The ups, downs, ins, outs and fun of Ferrets
Article originally published on 7-23-2014
My 13 years in the veterinary field and 16 years of petsitting have provided me exposure to ferrets. Personally, I have come to love them, simply because the ones I have experienced have always been so sweet and hilarious.
It is one thing to work with them in a veterinary setting and a completely different thing to house and care for them 24/7.
Ferrets are unique. Their name is derived from the Latin “furonem,” which means “thief.” A friend and pet sitting client, who has rescued three wonderful ferret “children,” can attest to this well-deserved name, as her triplets will happily steal anything they can get their paws on and hide it in their house. They will also steal your heart, if allowed.
Ferrets come from the same family (“Mustelidae”) as badgers, wolverines, otters, mink, weasels, black footed ferrets, and polecats.
They come in a range of colors and have a unique scent that emanates from their skin glands. It is recommended that they be bathed just intermittently. Bathing them too often will result in drying out their skin, so consulting with your veterinarian is highly recommended.
Ferrets are prone to having B vitamin deficiencies, so it is very important to find an appropriate diet designed specifically for them, and a veterinarian recommended vitamin supplements with the appropriate B vitamins. It is also extremely important to stimulate ferret companions with different toys. Ferrets are extremely smart and will get bored easily, which is why rotating toys appropriate for ferrets is recommended.
Once ferrets become bored, they will find things to stimulate them, usually your things. So ferret proofing your home is a requirement before letting them loose. Getting them a ferret friend is also a good idea.
Your ferret children should have an appropriately-sized cage stand with tiered levels that they can call home when they are not roaming the house and when you are not home. Ferrets may be litter trained and it is important to have more than one litter box available for use in your home as well as in their cage. It is also important to have hammocks and other bedding that they can hide in. Ferrets love hiding in cozy spots to sleep.
Ferrets are not for everyone and are most definitely not recommended for small children.
Ferrets need consistency and patience in their life, as ALL animals do. They will bite, and not necessarily because they are mad or aggressive. Like small children, ferrets like to investigate everything and enjoy testing their boundaries. They cannot see that well but have an excellent sense of smell. The bottom line is that ferrets are loving, fun, and give hours of mindless entertainment.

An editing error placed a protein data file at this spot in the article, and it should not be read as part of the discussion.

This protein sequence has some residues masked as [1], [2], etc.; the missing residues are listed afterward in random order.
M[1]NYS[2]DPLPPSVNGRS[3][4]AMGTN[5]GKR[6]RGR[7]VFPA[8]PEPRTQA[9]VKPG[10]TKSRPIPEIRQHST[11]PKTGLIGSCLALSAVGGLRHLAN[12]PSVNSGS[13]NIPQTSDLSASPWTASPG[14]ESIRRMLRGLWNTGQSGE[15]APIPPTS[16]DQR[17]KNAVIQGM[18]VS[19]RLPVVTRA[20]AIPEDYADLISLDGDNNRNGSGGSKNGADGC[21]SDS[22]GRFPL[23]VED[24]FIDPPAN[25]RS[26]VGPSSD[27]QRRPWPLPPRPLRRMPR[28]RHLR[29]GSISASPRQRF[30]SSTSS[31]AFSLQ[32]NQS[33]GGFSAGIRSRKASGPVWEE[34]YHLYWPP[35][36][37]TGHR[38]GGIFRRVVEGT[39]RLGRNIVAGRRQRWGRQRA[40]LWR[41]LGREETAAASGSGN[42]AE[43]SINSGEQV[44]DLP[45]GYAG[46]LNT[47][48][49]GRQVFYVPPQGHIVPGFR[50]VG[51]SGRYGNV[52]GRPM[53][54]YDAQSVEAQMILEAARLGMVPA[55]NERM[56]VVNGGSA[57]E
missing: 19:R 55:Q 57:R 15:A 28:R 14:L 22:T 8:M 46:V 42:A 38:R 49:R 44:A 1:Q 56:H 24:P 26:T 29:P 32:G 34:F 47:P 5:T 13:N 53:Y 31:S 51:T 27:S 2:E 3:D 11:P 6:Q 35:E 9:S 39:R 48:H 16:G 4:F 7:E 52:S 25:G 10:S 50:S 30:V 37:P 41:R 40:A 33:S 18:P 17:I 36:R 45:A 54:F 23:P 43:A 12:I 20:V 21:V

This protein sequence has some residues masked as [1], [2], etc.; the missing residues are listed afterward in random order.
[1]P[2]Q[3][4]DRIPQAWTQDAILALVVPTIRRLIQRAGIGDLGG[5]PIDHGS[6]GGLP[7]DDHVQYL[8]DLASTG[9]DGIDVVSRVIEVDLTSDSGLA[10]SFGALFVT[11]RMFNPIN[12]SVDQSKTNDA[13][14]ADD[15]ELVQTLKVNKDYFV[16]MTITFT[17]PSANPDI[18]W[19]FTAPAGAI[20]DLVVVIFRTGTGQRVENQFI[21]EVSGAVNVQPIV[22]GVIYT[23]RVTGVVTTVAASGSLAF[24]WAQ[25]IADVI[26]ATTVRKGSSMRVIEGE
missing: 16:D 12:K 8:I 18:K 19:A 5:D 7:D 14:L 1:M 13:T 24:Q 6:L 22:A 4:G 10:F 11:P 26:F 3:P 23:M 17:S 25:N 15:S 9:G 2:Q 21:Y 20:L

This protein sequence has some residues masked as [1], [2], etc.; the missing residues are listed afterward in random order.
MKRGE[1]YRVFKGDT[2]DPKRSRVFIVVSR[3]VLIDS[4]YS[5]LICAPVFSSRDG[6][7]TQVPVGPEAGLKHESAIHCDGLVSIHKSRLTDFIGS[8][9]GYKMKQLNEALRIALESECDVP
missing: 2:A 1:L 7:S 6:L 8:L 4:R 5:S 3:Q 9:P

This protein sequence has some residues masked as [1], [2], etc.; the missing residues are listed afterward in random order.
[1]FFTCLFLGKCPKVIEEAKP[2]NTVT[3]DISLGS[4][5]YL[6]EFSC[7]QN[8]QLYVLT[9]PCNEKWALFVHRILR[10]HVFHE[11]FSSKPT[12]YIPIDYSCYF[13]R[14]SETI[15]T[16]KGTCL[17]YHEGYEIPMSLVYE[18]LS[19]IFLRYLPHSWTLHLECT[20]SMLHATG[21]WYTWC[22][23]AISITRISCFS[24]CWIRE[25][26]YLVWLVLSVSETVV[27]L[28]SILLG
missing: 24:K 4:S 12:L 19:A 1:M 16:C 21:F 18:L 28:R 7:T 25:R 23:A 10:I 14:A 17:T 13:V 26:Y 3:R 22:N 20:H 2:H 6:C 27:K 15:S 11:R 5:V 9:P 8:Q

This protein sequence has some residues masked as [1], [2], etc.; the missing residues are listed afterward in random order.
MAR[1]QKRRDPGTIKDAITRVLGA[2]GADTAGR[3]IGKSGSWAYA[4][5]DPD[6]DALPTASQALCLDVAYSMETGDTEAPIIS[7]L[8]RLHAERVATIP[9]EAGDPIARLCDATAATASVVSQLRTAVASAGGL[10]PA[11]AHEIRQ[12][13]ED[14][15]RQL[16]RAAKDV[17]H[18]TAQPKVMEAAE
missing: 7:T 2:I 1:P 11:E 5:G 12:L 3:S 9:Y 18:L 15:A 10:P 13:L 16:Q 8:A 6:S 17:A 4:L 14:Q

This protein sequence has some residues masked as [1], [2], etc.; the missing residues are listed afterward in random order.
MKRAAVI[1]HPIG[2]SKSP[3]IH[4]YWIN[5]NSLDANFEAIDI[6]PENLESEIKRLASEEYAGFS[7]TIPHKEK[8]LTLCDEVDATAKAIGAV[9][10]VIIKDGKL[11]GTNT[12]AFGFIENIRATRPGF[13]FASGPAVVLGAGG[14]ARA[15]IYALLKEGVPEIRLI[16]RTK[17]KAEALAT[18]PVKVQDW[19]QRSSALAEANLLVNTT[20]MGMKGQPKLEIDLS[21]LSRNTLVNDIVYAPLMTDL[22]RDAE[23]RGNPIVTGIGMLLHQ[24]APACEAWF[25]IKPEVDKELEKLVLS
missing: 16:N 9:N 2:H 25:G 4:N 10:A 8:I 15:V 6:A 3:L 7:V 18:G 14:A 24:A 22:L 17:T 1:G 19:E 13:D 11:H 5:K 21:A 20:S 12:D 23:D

Before adopting a ferret, learn how to care for it appropriately. Do some research, and consult with your veterinarian first. Other issues aside, you have to appreciate the humor of The Three Stooges, Marx Brothers, or Charlie Chaplin to truly appreciate the humor and joy ferrets will bring to your life. If you don’t enjoy slapstick humor that may be the first sign you are a poor candidate as a “ferret parent.”
I recently sat for Tripp, Trouble and Double Trouble, my friend’s three ferrets, while she was out of town. I had already met them once and was excited to go play in their world. When I entered their home and approached their ferret condo, all three stuck their heads out of their canopy bed. They yawned and stretched. They knew it was playtime. I opened the doors and out they came. All three began their approach to their toys, investigating and hiding inboxes. Trip and Trouble have an interesting dynamic. Trip is the most docile of all three but has proven to be the biggest prankster. He hid behind a litter box that Trouble was using. Trouble concentrated while he commenced doing his business, and didn’t notice Trip lurking under the kitchen cabinet right behind the litter box. Then all of a sudden, Trip laid down and started kicking the litter box while Trouble was in a mid-business transaction. Talk about shock and awe!
I laughed watching this…it was such a Stooges moment. Trouble, all flustered, gathered himself and left his belongings while he chased Trip through the kitchen. Concurrently, Double Trouble started “tubing” down the stairs. One of the boys’ favorite toys is a 6’ plastic coated tube as wide as a dryer vent tube. They love to start at the top of the stairs, flip on their back and slide through it all the way down. Sometimes they will go three at a time and punch each other the whole way. All the above happened in the first five minutes of my visit. Then the show went on for another hour!
As I said before, ferrets may not be for everyone. But if you love to laugh, they just might be right for you.
Camilla ChristiansenPoole CVDT (Certified Veterinary Dental Technician)is a Veterinary Nurse at the Animal Medical Center of Asheville.